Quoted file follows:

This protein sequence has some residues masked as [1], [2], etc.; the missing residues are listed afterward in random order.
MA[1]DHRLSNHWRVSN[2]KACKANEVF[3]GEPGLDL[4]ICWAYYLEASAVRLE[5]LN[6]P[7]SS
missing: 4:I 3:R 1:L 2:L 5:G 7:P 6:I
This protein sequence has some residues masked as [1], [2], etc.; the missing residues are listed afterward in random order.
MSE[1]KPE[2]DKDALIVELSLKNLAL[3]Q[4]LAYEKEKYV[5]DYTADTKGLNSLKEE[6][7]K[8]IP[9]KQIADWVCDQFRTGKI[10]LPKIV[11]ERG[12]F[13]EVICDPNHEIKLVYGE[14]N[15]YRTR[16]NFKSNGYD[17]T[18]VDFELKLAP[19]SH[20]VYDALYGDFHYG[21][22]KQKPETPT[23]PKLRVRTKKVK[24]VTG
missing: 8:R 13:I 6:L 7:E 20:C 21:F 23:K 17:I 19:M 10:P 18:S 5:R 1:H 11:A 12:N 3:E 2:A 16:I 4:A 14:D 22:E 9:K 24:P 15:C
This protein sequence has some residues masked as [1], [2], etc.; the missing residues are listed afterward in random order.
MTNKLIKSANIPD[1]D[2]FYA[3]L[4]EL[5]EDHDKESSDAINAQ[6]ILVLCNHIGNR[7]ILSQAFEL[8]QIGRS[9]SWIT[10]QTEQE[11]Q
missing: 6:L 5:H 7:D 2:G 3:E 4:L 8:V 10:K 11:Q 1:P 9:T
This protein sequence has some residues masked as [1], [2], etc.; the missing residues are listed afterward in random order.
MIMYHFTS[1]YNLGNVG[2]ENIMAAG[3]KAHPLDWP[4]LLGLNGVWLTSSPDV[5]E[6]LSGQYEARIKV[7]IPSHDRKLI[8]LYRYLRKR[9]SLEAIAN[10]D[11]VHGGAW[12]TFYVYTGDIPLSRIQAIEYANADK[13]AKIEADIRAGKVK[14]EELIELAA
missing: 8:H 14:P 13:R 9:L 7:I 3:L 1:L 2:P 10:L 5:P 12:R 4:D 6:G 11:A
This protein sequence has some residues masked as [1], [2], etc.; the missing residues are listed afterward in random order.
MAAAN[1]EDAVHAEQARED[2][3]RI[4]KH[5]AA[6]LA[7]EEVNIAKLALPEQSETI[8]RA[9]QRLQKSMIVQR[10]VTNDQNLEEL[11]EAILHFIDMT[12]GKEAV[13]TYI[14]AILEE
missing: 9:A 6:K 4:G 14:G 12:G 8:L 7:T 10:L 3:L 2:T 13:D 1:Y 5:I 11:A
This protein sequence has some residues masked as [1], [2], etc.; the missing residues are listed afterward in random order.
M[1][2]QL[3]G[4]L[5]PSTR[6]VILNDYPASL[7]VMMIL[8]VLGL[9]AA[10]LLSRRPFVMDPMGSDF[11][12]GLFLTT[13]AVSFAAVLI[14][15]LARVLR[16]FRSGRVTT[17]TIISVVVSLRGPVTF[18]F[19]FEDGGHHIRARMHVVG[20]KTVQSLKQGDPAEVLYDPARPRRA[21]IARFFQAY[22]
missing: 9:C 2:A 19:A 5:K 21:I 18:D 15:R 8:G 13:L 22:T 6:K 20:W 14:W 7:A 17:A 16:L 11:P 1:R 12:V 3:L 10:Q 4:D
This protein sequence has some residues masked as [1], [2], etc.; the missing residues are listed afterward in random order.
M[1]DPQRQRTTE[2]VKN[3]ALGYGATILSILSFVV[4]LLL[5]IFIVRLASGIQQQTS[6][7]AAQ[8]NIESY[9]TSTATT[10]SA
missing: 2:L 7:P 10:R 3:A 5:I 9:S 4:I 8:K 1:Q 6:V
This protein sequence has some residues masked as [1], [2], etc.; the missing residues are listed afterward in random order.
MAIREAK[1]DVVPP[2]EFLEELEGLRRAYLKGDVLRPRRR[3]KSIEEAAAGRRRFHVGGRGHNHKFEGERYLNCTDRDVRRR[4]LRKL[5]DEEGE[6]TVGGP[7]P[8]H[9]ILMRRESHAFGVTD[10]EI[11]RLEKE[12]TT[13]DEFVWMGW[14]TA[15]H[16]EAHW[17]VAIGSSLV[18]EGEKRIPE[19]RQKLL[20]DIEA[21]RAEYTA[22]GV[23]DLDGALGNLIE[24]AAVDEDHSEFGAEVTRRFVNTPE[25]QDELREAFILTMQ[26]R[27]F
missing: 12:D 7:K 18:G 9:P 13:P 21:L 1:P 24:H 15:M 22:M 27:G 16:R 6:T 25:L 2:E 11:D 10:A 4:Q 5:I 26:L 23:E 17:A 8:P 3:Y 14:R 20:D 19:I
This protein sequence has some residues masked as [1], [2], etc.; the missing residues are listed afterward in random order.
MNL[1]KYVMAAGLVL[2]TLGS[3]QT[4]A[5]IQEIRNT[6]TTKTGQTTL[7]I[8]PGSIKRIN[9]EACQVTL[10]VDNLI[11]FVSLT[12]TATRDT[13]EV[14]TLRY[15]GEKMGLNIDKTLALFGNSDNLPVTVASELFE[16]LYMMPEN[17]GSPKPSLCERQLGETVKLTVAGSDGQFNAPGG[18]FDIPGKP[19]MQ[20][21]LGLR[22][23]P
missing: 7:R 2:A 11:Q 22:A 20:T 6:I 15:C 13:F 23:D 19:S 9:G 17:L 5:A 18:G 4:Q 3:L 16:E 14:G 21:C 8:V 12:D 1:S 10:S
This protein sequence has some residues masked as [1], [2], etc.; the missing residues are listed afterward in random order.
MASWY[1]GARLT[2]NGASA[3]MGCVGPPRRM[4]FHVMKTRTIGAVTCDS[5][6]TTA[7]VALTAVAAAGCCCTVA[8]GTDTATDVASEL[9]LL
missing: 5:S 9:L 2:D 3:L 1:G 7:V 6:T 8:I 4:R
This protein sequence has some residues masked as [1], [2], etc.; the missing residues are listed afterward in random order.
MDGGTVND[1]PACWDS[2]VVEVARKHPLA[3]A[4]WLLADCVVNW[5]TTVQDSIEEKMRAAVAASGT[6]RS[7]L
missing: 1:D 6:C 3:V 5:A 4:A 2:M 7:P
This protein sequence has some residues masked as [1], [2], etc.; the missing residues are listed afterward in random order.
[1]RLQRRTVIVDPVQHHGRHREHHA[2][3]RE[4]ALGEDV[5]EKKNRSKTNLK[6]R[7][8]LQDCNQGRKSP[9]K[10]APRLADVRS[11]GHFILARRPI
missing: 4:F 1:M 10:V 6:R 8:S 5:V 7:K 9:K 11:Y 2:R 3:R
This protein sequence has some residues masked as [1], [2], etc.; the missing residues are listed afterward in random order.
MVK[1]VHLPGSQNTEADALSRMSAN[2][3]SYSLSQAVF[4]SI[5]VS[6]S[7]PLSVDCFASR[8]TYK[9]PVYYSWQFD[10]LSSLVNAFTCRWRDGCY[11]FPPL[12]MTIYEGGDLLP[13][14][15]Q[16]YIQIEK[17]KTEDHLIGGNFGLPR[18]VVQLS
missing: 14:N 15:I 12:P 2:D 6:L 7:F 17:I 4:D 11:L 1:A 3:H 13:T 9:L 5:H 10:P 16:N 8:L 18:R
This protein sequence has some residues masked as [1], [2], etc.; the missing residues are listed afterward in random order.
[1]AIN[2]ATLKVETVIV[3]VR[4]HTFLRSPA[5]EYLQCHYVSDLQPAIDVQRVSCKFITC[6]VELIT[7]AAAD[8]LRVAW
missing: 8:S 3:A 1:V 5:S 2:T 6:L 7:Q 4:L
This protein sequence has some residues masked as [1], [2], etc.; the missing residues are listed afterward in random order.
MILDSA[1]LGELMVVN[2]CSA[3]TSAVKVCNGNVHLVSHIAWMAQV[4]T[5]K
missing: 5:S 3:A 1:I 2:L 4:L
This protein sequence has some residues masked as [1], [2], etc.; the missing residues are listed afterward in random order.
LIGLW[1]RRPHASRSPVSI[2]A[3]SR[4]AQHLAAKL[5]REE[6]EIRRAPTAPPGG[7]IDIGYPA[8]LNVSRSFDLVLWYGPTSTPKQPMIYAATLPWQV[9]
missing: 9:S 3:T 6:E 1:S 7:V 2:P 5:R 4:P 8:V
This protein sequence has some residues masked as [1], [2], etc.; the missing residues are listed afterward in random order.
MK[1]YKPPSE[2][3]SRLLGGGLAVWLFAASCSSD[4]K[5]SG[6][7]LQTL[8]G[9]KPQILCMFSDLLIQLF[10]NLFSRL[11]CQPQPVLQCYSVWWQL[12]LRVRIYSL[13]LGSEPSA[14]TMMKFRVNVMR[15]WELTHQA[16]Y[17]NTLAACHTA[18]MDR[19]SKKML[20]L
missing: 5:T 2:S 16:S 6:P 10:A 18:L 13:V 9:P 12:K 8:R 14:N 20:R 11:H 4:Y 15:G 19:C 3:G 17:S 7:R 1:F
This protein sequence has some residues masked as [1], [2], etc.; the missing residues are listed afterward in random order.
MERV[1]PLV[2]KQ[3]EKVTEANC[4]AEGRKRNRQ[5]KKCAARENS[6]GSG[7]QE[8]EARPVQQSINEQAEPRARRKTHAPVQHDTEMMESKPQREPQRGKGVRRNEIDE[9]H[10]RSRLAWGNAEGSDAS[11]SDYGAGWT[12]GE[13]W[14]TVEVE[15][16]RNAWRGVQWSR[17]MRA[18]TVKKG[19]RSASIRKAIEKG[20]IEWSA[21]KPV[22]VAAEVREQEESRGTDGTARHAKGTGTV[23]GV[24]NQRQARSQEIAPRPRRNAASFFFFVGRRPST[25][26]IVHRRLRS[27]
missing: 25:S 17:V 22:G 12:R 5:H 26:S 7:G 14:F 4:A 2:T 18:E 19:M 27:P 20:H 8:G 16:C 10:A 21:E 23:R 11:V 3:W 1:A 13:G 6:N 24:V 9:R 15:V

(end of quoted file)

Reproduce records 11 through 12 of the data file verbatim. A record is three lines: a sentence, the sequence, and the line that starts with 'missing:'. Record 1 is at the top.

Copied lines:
This protein sequence has some residues masked as [1], [2], etc.; the missing residues are listed afterward in random order.
MDGGTVND[1]PACWDS[2]VVEVARKHPLA[3]A[4]WLLADCVVNW[5]TTVQDSIEEKMRAAVAASGT[6]RS[7]L
missing: 1:D 6:C 3:V 5:A 4:A 2:M 7:P
This protein sequence has some residues masked as [1], [2], etc.; the missing residues are listed afterward in random order.
[1]RLQRRTVIVDPVQHHGRHREHHA[2][3]RE[4]ALGEDV[5]EKKNRSKTNLK[6]R[7][8]LQDCNQGRKSP[9]K[10]APRLADVRS[11]GHFILARRPI
missing: 4:F 1:M 10:V 6:R 8:S 5:V 7:K 9:K 11:Y 2:R 3:R